In this second article in our series of mortgage loan types, we’re going to talk about the types of loan terms and payments you can choose when you buy a house. Which is best? That all depends on your circumstances. Read up to help determine what works best for you.
Fixed Rate Mortgages– A fixed rate mortgage (FRM) loan is just what it sounds like – your monthly payment and the interest rate you pay when you buy a house is fixed and does not change throughout the life of the loan. In the beginning of the loan term, your payment goes largely toward paying interest. As your equity increases, more of your payment is used toward the principal. Fixed rate mortgages can run from 10 to 40 years. With a fixed rate mortgage, the shorter the length of the loan, the lower the interest rate, and the higher the monthly payment. FRMs are best if you are most comfortable knowing you have a set amount to budget for each month.
Adjustable Rate Mortgages – On the other end of the scale are adjustable or variable mortgage loans. An ARM’s interest rate changes in line with any one of a number of indexes including Constant Maturity Treasury (CMT), Treasury Bill (T-Bill), 12-Month Treasury Average (MTA or MAT), Certificate of Deposit Index (CODI), 11th District Cost of Funds Index (COFI),Cost of Savings Index (COSI), London Inter Bank Offering Rates (LIBOR)Certificates of Deposit (CD) Indexes, Bank Prime Loan (Prime Rate)Fannie Mae’s Required Net Yield (RNY), and National Average Contract Mortgage Rate. Along with the interest rate, your monthly payments will change as well. To protect you from extreme monthly increases, most of these mortgage loans have an interest rate cap built in that will limit the fluctuation. ARMs can be a good choice if the market is in your favor.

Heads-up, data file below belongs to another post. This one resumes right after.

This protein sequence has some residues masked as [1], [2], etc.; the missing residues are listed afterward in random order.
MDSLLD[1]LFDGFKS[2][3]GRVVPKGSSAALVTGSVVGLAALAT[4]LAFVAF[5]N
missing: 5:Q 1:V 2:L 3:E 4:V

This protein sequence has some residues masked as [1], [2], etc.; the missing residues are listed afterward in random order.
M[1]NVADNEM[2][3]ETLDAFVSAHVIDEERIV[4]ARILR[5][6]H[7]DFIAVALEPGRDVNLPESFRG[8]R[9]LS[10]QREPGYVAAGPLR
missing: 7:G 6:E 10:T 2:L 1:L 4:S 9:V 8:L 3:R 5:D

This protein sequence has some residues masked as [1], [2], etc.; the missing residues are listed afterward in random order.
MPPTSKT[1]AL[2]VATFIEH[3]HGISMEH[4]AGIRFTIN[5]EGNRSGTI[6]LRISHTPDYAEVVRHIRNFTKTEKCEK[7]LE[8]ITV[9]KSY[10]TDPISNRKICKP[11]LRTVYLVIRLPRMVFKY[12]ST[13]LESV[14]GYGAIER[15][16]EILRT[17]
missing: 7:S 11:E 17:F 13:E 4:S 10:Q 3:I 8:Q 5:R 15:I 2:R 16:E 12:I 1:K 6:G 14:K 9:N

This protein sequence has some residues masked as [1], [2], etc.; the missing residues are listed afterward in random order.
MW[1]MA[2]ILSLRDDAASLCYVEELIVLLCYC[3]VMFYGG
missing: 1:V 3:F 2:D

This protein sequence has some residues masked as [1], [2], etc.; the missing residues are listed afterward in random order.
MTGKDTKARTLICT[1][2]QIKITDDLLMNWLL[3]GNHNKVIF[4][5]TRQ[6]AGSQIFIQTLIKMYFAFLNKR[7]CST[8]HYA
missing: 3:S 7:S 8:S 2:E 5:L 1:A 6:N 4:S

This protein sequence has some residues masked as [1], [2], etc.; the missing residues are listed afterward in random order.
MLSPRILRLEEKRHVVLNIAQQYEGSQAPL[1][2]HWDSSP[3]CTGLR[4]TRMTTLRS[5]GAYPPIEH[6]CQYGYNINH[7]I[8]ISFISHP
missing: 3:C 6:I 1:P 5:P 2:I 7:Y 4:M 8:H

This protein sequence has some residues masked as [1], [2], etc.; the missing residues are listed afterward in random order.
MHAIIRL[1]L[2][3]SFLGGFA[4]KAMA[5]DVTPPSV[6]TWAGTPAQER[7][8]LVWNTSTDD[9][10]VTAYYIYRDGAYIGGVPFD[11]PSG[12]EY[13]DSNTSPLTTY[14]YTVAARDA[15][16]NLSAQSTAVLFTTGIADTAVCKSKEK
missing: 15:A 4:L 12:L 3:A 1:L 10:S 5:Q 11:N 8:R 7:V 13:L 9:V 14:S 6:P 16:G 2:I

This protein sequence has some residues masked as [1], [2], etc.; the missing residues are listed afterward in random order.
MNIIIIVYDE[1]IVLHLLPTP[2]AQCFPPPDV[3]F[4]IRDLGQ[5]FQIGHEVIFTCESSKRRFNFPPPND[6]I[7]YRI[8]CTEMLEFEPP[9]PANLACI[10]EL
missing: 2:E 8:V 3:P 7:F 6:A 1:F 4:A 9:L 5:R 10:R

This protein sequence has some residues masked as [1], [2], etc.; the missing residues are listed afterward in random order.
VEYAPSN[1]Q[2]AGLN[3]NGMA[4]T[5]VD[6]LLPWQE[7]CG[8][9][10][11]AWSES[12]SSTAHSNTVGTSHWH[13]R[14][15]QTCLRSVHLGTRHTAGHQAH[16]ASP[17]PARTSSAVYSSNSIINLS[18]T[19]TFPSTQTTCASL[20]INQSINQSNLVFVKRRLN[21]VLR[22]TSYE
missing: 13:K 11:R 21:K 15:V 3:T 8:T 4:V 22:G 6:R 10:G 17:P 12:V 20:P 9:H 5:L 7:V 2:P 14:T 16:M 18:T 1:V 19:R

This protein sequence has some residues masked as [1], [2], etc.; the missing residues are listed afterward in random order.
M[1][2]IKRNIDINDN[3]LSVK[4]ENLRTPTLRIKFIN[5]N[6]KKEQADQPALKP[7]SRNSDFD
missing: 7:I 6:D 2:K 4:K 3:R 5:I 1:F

Graduated Payment Mortgages – Graduated payment mortgage (GPM) payments start low and gradually increase. The schedule for the increase is set at the time the loan is granted. There are many GPM payment plans that adjust the rate of the increases with the life of the loan. GPMs with larger overall increases or longer periods of increase start with lower payments at first. The advantage of a GPM is that you can qualify for a larger loan than you might otherwise.
Balloon Loans – A balloon loan is a short-term fixed rate loan with a set monthly payment until the end of the loan. At the end of the loan’s term, there is a lump sum payment, or balloon. Balloon loans are usually three, five, or seven years in length. These loans usually have a lower interest rate. Sometimes they will have a refinancing option at the end.